Three steps to better sales

Getting better at these three things will help improve efficiency and increase potential for greater returns.
Salesperson on steps

Recently I spoke at a conference for small business owners where I was asked to deliver a keynote on growing sales. This is a common topic we work on in our firm, so it is not uncommon for us to share information on it. If you really think about it, all leaders who pretty much own or run a business want to increase sales. 

Often when someone wants to increase sales, they really want quick, simple tips they can do themselves and apply to all situations. Those are not super common; however, there are three tips I can give that will help you and your team with sales. These may sound simple; however, for most people they are not that easy. Still, focusing them and working to get better at them will always help with sales improvement. 

Three steps to better sales

 1 – Be curious

One of the greatest mistakes salespeople make is talking too much about the wrong things. When we focus on being curious, we are able to change the dynamic from talking to asking questions. Curiosity causes us to ask questions. When we ask questions, we create a conversation that allows for mutual discovery and comfort. 

2 – Be suspicious

Another great mistake salespeople make is not digging in when they hear generic things. Often a prospect will say something like “looks good,” or “I am interested.” Most salespeople don’t dig deeper to find what that really means, which often leads back to the issue in No. 1 where they talk too much about the wrong things. When we are suspicious, we don’t depend on the first answer or piece of information; instead, we ask more questions, which continues to drive mutual discovery and comfort.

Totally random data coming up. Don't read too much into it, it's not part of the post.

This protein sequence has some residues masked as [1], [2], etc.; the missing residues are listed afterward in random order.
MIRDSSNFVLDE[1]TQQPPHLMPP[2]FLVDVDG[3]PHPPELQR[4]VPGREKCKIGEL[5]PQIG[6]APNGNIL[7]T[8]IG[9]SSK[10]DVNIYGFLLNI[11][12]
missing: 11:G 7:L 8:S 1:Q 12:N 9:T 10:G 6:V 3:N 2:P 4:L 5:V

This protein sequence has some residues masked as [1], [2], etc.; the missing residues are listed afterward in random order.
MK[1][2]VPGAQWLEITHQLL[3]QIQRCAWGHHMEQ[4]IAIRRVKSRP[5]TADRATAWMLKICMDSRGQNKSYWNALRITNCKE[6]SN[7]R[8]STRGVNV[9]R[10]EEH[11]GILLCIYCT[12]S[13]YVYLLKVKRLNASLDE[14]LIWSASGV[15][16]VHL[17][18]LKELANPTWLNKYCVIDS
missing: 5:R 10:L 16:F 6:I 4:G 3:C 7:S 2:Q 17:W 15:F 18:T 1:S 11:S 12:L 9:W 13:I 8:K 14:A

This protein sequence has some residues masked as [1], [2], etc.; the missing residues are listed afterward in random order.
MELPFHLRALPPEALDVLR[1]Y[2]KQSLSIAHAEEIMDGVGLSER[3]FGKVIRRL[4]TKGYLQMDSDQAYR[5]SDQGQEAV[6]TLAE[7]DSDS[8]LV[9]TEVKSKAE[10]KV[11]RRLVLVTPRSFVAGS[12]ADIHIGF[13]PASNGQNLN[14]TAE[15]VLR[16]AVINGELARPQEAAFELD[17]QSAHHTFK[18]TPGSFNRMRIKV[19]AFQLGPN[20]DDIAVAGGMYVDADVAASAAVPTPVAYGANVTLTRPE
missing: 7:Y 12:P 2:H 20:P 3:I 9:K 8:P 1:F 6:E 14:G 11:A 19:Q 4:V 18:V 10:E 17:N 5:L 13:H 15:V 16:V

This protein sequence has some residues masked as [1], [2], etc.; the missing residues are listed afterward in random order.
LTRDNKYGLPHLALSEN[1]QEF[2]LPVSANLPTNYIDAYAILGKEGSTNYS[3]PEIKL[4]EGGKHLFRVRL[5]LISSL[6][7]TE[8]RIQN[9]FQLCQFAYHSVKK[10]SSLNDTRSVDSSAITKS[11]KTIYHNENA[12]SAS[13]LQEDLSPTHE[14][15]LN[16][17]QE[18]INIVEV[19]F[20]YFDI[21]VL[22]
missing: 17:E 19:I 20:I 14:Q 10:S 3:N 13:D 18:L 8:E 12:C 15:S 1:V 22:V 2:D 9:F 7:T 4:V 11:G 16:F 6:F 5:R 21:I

3 – Do not be emotionally attached to the outcome

When prospects talk about salespeople, one of their biggest complaints is how emotional the salesperson often gets during the sales interaction. This is typically because the salesperson has an emotional attachment to the outcome of the sales call. They get excited because they think they will get the sale, or they get frustrated (or even angry) because they think they will not get the sale. Obviously, this is the most difficult of these three steps; however, it is the most important. When the salesperson is emotionally tied to the sales interaction, the prospect does not feel comfortable. 

Getting better at these three things will allow the salesperson to become more comfortable in the interactions with prospects. This creates a situation where the prospect can be more comfortable. When both parties are more comfortable, we can get to a “yes” or “no” answer faster and save time in sales. In addition, we are often able to make larger sales and make them faster.

Now let me ask – of these three things, what do your team and you struggle with the most? How much difficulty is it creating for your organization? How much longer is it making your sales cycles? What impact does it have on your closing ratio?

If you do not know these answers with 100% certainty, think about how much it is costing you. If you don’t know or don’t like the answers – find a business growth consultant who can help.

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About Mike Crandall

Mike Crandall lives in Edmond, Oklahoma. He is a Consultant, Coach, Trainer, Speaker, and Author focused on the Subconscious Psychology of Human Interaction and Motivation. His firm specializes in Sales, Management, and Leadership Development for Proactive Business Growth. Mike is based in Oklahoma and serves Visionary Clients across the United States. He can be reached at Mike.Crandall@Sandler.com or at (405) 844-1700.